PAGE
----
Journey into Life Care Planning - Emily Monarch

How do attorneys find their way to Life Care Planning? For Emily Monarch, founder of Elder Law Solutions, a Life Care Planning Law Firm outside of Louisville, Kentucky, the path began with a position at a big law firm. “I started out practicing labor and employment law, but soon realized that it wasn't for me,” Emily remembers. “When my son was born, I decided to become a stay-at-home mom and delay practicing law until my kids got older.”

Meeting the Spiritual Needs of a Person Living with Dementia

Caring for a person with dementia is demanding. By the end of the day, you may be exhausted. Meeting the person’s physical and emotional needs, attending to their medical issues, and taking care of household tasks is so time consuming that it can be easy to overlook another important aspect of a person’s care: their spiritual needs.
Spirituality and religious traditions are important. They’re acquired early and are usually deeply engrained. Eventually, they become part of a person’s DNA.

Behind the Scenes: Managing Residential Transitions - Part 3

In this three-part series, we are following Diane Peabody, R.N., an elder care coordinator at Applegate & Dillman Elder Law, a Life Care Planning Law Firm in Carmel, Indiana, as she works with a family to relocate Jolene, the family matriarch who had been living in Florida, to a nursing home near her sons in the Indianapolis area.

My Elder Care Story - Hannah Robinson

Attorneys in Life Care Planning Law Firms aren’t the only ones who have dramatic elder care stories. Other members of a Life Care Planning team usually have them, too.

Dealing with Seagull Syndrome – Part 2

In the first article of this two-part series, elder care coordinator Cindy Hutson, R.N. shared tips for dealing with unsolicited critical comments from friends and family members who are not involved in an elder’s day-to-day care. In this article, we’ll look at how caregivers can develop the emotional ninja skills needed to manage push-back from critics, well-meaning or not.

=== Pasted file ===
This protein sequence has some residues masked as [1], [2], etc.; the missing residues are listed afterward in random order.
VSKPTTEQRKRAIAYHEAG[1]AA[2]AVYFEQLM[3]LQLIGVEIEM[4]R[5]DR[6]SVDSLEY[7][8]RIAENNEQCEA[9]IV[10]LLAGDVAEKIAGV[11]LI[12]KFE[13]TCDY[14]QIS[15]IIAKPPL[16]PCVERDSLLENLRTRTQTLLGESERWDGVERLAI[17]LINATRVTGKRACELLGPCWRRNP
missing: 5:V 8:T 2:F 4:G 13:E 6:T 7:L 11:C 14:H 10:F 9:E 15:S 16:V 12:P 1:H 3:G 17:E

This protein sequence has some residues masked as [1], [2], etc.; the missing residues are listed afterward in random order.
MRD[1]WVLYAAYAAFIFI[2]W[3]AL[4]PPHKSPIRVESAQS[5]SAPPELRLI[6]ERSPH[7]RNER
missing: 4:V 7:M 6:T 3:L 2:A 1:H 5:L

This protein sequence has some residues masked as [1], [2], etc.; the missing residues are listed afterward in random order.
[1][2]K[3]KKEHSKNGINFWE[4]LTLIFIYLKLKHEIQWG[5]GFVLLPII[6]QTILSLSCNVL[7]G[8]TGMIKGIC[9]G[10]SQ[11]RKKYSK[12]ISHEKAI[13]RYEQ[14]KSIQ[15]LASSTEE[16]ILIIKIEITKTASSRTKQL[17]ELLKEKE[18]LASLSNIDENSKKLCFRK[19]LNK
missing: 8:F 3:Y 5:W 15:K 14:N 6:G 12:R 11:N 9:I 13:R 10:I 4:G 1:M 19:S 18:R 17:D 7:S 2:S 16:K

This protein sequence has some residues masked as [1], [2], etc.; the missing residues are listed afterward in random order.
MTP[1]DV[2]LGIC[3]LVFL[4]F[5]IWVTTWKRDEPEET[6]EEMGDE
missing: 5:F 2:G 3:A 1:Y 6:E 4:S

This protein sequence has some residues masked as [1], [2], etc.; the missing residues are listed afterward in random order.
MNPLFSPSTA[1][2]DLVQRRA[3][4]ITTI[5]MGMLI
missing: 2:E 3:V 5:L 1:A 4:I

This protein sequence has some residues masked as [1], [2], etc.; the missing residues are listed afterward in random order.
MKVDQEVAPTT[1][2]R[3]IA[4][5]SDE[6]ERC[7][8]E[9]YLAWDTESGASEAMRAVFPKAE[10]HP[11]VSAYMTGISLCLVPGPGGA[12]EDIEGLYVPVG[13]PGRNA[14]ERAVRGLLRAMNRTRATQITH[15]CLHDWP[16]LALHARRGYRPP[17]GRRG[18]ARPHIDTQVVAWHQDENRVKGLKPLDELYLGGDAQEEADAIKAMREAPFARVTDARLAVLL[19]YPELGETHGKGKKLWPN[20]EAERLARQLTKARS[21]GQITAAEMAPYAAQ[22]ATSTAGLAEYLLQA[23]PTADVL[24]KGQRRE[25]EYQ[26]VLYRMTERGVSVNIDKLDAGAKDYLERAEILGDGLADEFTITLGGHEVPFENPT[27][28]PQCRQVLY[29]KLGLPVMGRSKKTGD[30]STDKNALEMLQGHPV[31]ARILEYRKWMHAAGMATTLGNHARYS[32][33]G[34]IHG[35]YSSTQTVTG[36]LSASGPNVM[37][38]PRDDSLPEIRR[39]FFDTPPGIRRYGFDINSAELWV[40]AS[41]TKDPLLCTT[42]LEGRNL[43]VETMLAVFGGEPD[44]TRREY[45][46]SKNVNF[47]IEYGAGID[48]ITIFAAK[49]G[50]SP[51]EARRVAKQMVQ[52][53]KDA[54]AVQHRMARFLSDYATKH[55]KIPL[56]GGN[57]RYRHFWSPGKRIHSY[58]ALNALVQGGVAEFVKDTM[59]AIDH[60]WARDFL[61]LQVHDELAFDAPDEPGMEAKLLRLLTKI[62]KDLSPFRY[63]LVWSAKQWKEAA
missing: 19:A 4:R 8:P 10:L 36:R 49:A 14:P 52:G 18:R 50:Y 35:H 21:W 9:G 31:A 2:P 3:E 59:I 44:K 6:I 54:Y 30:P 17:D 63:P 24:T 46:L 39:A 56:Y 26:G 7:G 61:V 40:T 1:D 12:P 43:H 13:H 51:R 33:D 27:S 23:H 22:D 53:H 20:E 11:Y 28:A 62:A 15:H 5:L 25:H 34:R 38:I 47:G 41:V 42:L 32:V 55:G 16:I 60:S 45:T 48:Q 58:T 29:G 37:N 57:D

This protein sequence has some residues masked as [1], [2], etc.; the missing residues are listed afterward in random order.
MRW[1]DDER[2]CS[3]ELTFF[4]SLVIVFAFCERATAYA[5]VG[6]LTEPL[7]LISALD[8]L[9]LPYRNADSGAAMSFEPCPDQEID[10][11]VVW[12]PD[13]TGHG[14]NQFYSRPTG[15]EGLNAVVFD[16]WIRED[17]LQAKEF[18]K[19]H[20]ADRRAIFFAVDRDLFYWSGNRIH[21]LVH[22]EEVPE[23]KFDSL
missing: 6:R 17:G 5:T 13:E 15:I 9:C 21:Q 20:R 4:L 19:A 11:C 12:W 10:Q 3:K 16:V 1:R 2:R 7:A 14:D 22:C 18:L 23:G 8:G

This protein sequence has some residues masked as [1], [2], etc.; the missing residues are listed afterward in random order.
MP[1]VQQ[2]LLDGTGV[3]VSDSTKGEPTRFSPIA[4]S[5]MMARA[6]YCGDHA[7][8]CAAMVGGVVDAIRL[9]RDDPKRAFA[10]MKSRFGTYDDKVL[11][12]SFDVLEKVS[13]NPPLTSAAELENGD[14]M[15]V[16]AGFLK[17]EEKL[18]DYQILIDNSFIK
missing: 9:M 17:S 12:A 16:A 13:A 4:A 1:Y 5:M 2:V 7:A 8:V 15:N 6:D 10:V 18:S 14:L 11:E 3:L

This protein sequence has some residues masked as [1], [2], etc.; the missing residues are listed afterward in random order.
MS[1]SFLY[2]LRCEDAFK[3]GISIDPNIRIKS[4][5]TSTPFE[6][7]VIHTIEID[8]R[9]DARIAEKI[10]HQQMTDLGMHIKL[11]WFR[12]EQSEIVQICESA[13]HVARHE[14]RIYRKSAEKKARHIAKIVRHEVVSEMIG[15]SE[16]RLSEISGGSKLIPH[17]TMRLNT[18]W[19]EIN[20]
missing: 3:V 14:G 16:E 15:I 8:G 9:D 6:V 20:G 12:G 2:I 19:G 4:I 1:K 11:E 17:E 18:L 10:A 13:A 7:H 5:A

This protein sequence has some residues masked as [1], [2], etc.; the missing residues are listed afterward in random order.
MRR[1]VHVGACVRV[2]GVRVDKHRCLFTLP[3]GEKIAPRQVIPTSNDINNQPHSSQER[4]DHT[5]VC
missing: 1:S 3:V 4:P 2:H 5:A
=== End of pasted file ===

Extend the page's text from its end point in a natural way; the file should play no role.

Technology Options for Long-Distance Caregivers

It’s no secret that we’re living in a society that’s aging. As many seniors now live well into their eighties and nineties, more and more people are finding themselves in a position of having to provide care to their parents, grandparents, and other family members. In fact, 34.2 million Americans have provided unpaid care to an adult over the age of 50 in the last twelve months, according to the National Alliance for Caregiving and AARP.

Managing Residential Transitions - Part 2

In the first article in the series, which appeared last month, we followed Diane Peabody, R.N., an elder care coordinator at Applegate & Dillman Elder Law, a Life Care Planning Law Firm in Carmel, Indiana, as she worked with a family to prepare for the relocation of Jolene in Florida to a nursing home near her sons in the Indianapolis area.

Dealing with Seagull Syndrome - Part 1

Many family caregivers find themselves on the receiving end of unsolicited remarks from friends and family members who aren’t involved in the elder’s day-to-day care. How do you deal with this?

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